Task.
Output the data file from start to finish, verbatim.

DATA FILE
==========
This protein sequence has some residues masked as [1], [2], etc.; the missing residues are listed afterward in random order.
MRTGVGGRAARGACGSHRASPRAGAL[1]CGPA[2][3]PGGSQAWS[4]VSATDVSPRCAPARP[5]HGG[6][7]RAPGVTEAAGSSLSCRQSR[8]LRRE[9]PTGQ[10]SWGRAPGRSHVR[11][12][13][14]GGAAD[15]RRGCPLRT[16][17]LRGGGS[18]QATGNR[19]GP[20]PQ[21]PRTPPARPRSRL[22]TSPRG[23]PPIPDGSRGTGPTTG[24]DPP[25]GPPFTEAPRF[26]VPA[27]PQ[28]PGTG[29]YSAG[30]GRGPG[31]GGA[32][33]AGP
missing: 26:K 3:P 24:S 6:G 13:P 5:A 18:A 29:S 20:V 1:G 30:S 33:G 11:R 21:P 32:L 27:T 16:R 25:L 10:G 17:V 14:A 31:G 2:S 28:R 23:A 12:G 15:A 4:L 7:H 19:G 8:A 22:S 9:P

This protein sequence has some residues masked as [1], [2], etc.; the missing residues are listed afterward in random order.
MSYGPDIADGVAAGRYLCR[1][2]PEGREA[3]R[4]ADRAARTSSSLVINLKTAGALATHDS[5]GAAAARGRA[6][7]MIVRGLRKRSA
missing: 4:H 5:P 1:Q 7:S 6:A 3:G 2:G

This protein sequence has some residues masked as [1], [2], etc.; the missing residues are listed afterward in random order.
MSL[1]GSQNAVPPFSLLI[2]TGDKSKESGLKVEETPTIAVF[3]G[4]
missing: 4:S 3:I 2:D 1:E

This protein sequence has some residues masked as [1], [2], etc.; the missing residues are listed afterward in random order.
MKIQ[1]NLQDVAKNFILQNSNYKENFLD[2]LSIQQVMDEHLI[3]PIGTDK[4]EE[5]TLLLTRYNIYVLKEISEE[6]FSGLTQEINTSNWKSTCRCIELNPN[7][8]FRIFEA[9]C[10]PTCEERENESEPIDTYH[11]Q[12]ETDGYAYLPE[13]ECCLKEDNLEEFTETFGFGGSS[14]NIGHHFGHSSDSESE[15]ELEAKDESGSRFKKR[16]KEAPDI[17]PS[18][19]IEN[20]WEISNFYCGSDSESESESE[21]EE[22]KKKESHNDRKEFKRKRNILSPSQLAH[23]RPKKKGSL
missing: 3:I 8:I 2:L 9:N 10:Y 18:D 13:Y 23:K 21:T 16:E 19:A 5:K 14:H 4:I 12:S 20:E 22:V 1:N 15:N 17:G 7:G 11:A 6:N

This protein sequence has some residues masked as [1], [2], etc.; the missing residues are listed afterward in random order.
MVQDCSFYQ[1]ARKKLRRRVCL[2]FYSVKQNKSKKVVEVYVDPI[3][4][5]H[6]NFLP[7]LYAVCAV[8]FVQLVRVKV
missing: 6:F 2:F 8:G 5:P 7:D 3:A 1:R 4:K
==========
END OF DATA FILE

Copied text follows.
This protein sequence has some residues masked as [1], [2], etc.; the missing residues are listed afterward in random order.
MRTGVGGRAARGACGSHRASPRAGAL[1]CGPA[2][3]PGGSQAWS[4]VSATDVSPRCAPARP[5]HGG[6][7]RAPGVTEAAGSSLSCRQSR[8]LRRE[9]PTGQ[10]SWGRAPGRSHVR[11][12][13][14]GGAAD[15]RRGCPLRT[16][17]LRGGGS[18]QATGNR[19]GP[20]PQ[21]PRTPPARPRSRL[22]TSPRG[23]PPIPDGSRGTGPTTG[24]DPP[25]GPPFTEAPRF[26]VPA[27]PQ[28]PGTG[29]YSAG[30]GRGPG[31]GGA[32][33]AGP
missing: 26:K 3:P 24:S 6:G 13:P 5:A 18:A 29:S 20:V 1:G 30:S 33:G 11:R 21:P 32:L 27:T 16:R 25:L 10:G 17:V 14:A 31:G 2:S 28:R 23:A 12:G 15:A 4:L 7:H 19:G 8:A 22:S 9:P

This protein sequence has some residues masked as [1], [2], etc.; the missing residues are listed afterward in random order.
MSYGPDIADGVAAGRYLCR[1][2]PEGREA[3]R[4]ADRAARTSSSLVINLKTAGALATHDS[5]GAAAARGRA[6][7]MIVRGLRKRSA
missing: 4:H 5:P 1:Q 7:S 6:A 3:G 2:G

This protein sequence has some residues masked as [1], [2], etc.; the missing residues are listed afterward in random order.
MSL[1]GSQNAVPPFSLLI[2]TGDKSKESGLKVEETPTIAVF[3]G[4]
missing: 4:S 3:I 2:D 1:E

This protein sequence has some residues masked as [1], [2], etc.; the missing residues are listed afterward in random order.
MKIQ[1]NLQDVAKNFILQNSNYKENFLD[2]LSIQQVMDEHLI[3]PIGTDK[4]EE[5]TLLLTRYNIYVLKEISEE[6]FSGLTQEINTSNWKSTCRCIELNPN[7][8]FRIFEA[9]C[10]PTCEERENESEPIDTYH[11]Q[12]ETDGYAYLPE[13]ECCLKEDNLEEFTETFGFGGSS[14]NIGHHFGHSSDSESE[15]ELEAKDESGSRFKKR[16]KEAPDI[17]PS[18][19]IEN[20]WEISNFYCGSDSESESESE[21]EE[22]KKKESHNDRKEFKRKRNILSPSQLAH[23]RPKKKGSL
missing: 3:I 8:I 2:L 9:N 10:Y 18:D 13:Y 23:K 21:T 16:E 19:A 5:K 14:H 4:I 12:S 20:E 22:V 1:N 15:N 17:G 7:G 11:A 6:N

This protein sequence has some residues masked as [1], [2], etc.; the missing residues are listed afterward in random order.
MVQDCSFYQ[1]ARKKLRRRVCL[2]FYSVKQNKSKKVVEVYVDPI[3][4][5]H[6]NFLP[7]LYAVCAV[8]FVQLVRVKV
missing: 6:F 2:F 8:G 5:P 7:D 3:A 1:R 4:K